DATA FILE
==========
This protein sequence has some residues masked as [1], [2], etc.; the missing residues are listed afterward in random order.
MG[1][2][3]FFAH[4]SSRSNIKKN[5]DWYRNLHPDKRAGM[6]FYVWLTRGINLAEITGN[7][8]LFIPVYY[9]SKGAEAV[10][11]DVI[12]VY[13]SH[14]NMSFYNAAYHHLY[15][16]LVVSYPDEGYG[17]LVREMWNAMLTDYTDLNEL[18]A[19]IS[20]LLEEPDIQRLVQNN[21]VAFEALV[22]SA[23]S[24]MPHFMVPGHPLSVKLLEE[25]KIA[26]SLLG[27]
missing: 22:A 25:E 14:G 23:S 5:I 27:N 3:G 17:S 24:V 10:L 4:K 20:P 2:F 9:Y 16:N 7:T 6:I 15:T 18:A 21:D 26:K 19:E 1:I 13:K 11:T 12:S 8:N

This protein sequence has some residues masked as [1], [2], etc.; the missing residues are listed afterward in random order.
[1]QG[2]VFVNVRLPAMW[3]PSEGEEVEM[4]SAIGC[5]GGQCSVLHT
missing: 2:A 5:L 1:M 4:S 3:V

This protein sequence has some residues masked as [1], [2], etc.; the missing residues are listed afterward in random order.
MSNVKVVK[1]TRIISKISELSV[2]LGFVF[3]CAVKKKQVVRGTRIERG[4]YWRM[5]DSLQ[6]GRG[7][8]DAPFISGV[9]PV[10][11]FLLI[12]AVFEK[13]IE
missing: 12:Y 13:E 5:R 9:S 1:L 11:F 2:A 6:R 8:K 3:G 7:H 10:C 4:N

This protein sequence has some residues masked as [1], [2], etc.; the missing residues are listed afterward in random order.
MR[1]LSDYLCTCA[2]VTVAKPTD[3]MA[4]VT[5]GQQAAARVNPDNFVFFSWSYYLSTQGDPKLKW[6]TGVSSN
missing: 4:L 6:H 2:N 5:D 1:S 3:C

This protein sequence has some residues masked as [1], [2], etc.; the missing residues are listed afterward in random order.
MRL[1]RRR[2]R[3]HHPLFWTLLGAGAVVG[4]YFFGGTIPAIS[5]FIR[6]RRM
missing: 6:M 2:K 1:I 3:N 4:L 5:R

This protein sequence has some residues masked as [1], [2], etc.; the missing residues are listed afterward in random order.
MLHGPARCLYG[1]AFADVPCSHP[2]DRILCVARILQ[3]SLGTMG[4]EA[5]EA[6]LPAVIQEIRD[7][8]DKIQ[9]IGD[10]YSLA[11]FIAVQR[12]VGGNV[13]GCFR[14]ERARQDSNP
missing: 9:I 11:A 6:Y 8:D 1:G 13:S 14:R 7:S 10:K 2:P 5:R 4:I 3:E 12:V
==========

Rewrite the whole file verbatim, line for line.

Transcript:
This protein sequence has some residues masked as [1], [2], etc.; the missing residues are listed afterward in random order.
MG[1][2][3]FFAH[4]SSRSNIKKN[5]DWYRNLHPDKRAGM[6]FYVWLTRGINLAEITGN[7][8]LFIPVYY[9]SKGAEAV[10][11]DVI[12]VY[13]SH[14]NMSFYNAAYHHLY[15][16]LVVSYPDEGYG[17]LVREMWNAMLTDYTDLNEL[18]A[19]IS[20]LLEEPDIQRLVQNN[21]VAFEALV[22]SA[23]S[24]MPHFMVPGHPLSVKLLEE[25]KIA[26]SLLG[27]
missing: 22:A 25:E 14:G 23:S 5:I 27:N 3:G 17:S 24:V 10:L 4:K 20:P 2:F 9:Y 16:N 7:T 6:I 15:T 18:A 21:D 26:K 19:E 1:I 13:K 11:T 12:S 8:N

This protein sequence has some residues masked as [1], [2], etc.; the missing residues are listed afterward in random order.
[1]QG[2]VFVNVRLPAMW[3]PSEGEEVEM[4]SAIGC[5]GGQCSVLHT
missing: 2:A 5:L 1:M 4:S 3:V

This protein sequence has some residues masked as [1], [2], etc.; the missing residues are listed afterward in random order.
MSNVKVVK[1]TRIISKISELSV[2]LGFVF[3]CAVKKKQVVRGTRIERG[4]YWRM[5]DSLQ[6]GRG[7][8]DAPFISGV[9]PV[10][11]FLLI[12]AVFEK[13]IE
missing: 12:Y 13:E 5:R 9:S 1:L 11:F 2:A 6:R 8:K 3:G 7:H 10:C 4:N

This protein sequence has some residues masked as [1], [2], etc.; the missing residues are listed afterward in random order.
MR[1]LSDYLCTCA[2]VTVAKPTD[3]MA[4]VT[5]GQQAAARVNPDNFVFFSWSYYLSTQGDPKLKW[6]TGVSSN
missing: 4:L 6:H 2:N 5:D 1:S 3:C

This protein sequence has some residues masked as [1], [2], etc.; the missing residues are listed afterward in random order.
MRL[1]RRR[2]R[3]HHPLFWTLLGAGAVVG[4]YFFGGTIPAIS[5]FIR[6]RRM
missing: 6:M 2:K 1:I 3:N 4:L 5:R

This protein sequence has some residues masked as [1], [2], etc.; the missing residues are listed afterward in random order.
MLHGPARCLYG[1]AFADVPCSHP[2]DRILCVARILQ[3]SLGTMG[4]EA[5]EA[6]LPAVIQEIRD[7][8]DKIQ[9]IGD[10]YSLA[11]FIAVQR[12]VGGNV[13]GCFR[14]ERARQDSNP
missing: 9:I 11:A 6:Y 8:D 1:G 13:S 14:R 7:S 10:K 2:P 5:R 4:I 3:E 12:V